For he is like a refiner’s fire and like fullers’ soap; he will sit as a refiner and purifier of silver, and he will purify the descendants of Levi and refine them like gold and silver, until they present offerings to the Lord in righteousness. Then the offering of Judah and Jerusalem will be pleasing to the Lord as in the days of old and as in former years.
John the Baptist in the Qur’an
“Then Zecheriah prayed to his Lord: ‘O Lord! Grant me from Yourself out of Your grace the gift of a goodly offspring, for indeed You alone heed all Prayers. As he stood praying in the sanctuary, the angels called out to him: ‘Allah gives you good tidings of John, who shall confirm a command of Allah, shall be outstanding among men, utterly chaste, and a Prophet from among the righteous.”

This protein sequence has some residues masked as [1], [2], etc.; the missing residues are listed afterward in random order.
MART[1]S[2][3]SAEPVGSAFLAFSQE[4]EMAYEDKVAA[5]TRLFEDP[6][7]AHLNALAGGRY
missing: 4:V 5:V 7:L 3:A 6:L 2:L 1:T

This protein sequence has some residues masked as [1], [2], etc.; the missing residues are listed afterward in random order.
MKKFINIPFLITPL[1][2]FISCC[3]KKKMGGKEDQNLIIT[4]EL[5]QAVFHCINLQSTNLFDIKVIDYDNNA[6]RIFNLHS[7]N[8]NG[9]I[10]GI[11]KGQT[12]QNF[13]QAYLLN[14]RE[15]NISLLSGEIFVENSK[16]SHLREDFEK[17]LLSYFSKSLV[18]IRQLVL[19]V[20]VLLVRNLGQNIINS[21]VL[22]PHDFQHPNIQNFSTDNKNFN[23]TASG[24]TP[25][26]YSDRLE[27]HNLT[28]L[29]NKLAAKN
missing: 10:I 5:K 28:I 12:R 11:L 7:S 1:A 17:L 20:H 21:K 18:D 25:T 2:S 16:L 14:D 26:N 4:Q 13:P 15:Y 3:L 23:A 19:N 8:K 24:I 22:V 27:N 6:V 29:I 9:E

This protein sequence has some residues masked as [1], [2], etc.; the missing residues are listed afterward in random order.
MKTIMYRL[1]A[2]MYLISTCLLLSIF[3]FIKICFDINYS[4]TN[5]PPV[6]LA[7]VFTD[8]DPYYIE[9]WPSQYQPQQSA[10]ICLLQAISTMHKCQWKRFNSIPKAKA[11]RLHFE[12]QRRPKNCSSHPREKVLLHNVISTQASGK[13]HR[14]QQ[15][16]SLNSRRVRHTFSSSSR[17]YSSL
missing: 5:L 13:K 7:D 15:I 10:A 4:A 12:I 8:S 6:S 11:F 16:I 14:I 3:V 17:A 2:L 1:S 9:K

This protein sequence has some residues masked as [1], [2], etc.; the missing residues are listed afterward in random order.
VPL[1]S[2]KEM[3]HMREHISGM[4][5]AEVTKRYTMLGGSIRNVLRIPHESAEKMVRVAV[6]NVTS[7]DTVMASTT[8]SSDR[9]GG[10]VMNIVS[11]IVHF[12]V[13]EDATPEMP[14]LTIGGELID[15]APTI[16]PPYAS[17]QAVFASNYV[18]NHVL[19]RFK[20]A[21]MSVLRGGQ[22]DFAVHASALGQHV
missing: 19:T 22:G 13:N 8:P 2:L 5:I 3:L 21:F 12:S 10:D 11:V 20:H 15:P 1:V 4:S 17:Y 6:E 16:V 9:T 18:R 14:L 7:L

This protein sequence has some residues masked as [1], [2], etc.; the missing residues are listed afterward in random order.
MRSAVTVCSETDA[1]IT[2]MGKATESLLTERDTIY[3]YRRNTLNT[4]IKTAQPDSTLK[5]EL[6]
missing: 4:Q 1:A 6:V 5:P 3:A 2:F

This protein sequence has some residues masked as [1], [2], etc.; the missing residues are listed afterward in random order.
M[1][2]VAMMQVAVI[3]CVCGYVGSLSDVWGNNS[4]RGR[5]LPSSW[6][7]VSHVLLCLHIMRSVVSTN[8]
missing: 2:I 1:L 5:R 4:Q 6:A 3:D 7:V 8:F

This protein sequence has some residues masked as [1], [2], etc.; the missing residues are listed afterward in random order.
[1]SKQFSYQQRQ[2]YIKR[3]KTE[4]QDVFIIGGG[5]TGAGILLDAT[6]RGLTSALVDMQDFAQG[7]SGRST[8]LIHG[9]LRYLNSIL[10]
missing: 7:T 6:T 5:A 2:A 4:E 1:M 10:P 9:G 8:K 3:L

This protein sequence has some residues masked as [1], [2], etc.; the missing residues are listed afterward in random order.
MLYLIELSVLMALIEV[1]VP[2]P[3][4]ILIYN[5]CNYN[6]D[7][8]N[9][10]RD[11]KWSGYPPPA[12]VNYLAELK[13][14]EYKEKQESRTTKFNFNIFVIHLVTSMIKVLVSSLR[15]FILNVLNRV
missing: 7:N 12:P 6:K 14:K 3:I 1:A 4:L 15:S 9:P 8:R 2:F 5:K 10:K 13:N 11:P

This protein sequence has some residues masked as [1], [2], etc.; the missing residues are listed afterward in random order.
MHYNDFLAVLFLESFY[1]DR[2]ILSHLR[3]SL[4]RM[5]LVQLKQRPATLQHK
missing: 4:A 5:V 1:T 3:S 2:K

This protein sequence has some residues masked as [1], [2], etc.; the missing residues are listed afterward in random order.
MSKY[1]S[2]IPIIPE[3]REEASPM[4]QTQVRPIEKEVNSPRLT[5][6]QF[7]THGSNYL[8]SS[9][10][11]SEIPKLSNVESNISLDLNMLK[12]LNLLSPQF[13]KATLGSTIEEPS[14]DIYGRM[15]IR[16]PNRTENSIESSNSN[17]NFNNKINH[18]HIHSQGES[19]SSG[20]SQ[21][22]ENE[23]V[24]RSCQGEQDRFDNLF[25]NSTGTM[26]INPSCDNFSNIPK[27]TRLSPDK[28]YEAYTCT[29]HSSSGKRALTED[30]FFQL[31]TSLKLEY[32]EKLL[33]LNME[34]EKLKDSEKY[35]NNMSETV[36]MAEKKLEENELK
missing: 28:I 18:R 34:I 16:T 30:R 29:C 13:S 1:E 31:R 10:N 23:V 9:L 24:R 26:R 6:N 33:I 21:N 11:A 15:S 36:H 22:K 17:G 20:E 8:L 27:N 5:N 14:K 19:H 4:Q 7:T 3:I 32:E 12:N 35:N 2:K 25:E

“Zecheriah exclaimed: ‘My Lord! How shall I have a son when old age has overtaken me and my wife is barren?’ [The angel] said: ‘Thus shall it be; Allah does what He wills’.
“‘O John! Hold fast the Book with all your strength. We had bestowed wisdom upon him while he was still a child; and We also endowed him with tenderness and purity; and he was exceedingly pious and cherishing to his parents. Never was he insolent or rebellious. Peace be upon him, the day he was born, and the day he will die, and the day he will be raised up alive. (Quran 19:12-15).
Luke 3:1-18 Scholars’ Version
In the fifteenth year of the rule of Tiberius Caesar, when Pontius Pilate was governor of Judea, Herod tetrarch of Galilee, his brother Philip tetrarch of the district of Iturea and Trachonitis, and Lysanias tetrarch of Abilene, while Annas and Caiaphas were chief priests, the word of God came to John, son of Zechariah, in the desert. And he went into the whole region around the Jordan, calling for baptism and a change of heart that lead to forgiveness of sins. As is written in the book of the sayings of Isaiah the prophet,